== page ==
The Unknown Future of Blockchain Gambling
Two days ago, the Dapp Vdice reached its ICO crowdfund goal of $1 million (USD) in a mere 90 minutes becoming the first fully decentralized gambling platform on the Ethereum Network. Essentially, Vdice is the first profit-sharing cryptocurrency casino of its kind. Unlike other blockchain casinos, Vdice users need not to register or create an account. Each play, or roll of the ‘dice’, generates its own unique smart contract. Using one of the various betting pools (addresses) on the platform with different rates of winning probability, all a user needs to do is send Ether (ETH) to a wallet and make sure they at least include the minimum bet which of 180,000 gas [0.0036 ETH]. Once the transaction is sent, a cyborg version of Ethereum co-founder Vitalik Buterin performs a calculation and spits out a randomly generated number. If your number is greater than the one generated you’ve won that round in Ether.
Proponents of Vdice and similar Dapps feel confident about the added safety measures they provide users through smart contracts on a decentralized network. With no main server to hack or ways for internal cheating to occur, bettors can play using Ether while remaining almost completely anonymous. Because Vdice owns itself and is not owned by a corporation or a casino owner, players possess better odds in their favor than in traditional gaming models.
The advancement of Ethereum gambling is exciting to players and devs alike but it also poses important questions around the legality of blockchain gambling. For years, web 2.0 gambling was plagued with fraud and scandal equating to a small community of merely 5% of the 100 million + players worldwide. With Ethereum-built Dapps stepping into this multi-billion dollar industry, the question on our minds is whether or not those same governing entities that eroded away the online gambling community, will do the same to platforms built on Ethereum. With no one to prosecute (in theory) in this border-free ecosystem, how can states prosecute new gambling operations the way they do brick-and-mortar casinos?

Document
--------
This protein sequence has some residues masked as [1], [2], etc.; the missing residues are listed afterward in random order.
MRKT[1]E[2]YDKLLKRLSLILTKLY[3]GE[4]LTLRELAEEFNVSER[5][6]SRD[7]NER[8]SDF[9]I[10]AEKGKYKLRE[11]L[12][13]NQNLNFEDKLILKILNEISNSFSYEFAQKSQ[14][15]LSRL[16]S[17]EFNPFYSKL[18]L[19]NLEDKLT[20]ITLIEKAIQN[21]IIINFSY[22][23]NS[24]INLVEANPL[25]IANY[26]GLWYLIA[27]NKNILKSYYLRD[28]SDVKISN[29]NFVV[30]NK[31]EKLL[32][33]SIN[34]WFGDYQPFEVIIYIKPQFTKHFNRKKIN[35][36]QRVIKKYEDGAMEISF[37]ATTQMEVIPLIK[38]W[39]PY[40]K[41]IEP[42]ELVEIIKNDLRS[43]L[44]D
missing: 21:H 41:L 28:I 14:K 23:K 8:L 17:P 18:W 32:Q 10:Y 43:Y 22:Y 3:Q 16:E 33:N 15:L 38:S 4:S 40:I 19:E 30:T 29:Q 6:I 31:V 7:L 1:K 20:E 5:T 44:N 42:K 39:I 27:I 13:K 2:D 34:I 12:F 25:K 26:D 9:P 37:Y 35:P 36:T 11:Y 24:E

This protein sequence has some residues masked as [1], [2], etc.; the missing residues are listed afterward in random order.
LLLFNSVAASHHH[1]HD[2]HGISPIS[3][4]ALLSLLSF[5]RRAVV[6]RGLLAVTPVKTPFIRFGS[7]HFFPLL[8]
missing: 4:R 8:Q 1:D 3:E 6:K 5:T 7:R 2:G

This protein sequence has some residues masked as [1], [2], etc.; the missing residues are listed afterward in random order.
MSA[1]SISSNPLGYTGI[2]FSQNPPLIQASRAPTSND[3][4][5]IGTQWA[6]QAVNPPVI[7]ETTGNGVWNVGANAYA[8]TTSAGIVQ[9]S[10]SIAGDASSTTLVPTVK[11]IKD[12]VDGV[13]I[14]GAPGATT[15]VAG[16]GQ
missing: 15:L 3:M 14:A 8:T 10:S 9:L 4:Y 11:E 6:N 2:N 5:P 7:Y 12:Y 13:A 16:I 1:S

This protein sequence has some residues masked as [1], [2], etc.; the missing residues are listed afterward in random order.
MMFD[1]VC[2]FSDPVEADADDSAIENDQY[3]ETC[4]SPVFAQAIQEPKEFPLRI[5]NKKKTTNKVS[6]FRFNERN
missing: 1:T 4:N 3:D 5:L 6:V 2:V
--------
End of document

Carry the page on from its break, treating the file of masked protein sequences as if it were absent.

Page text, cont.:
Programmer and attorney, Aaron Wright, discusses this topic in a new book set to release in 2017. In a recent interview he describes the phenomena of Lex Cryptographia, a set of rules that govern a system that once deployed in a blockchain is difficult to change. This protocol follows the rules determined by the smart contract layer of the Dapp but has little regard to local jurisdiction, essentially making them illegal. As interest in blockchain gambling grows, the question of how authorities can hold Dapps accountable is unknown to Wright and the blockchain community. Simply put, we need to let this play out in order to determine how regulators will challenge Ethereum gambling, if at all possible.
For now, Vdice’s success is a small victory nonetheless. The company which proclaims to become the ‘wordpress of online gambling’ is basking in its successful crowdfund of its Vslice tokens which can be purchased with ETH and other popular virtual currencies. Just how lucky they will be in the next coming months is still anyone’s wager.
Those interested in investing in vDice can do so right now on the platform’s ICO page.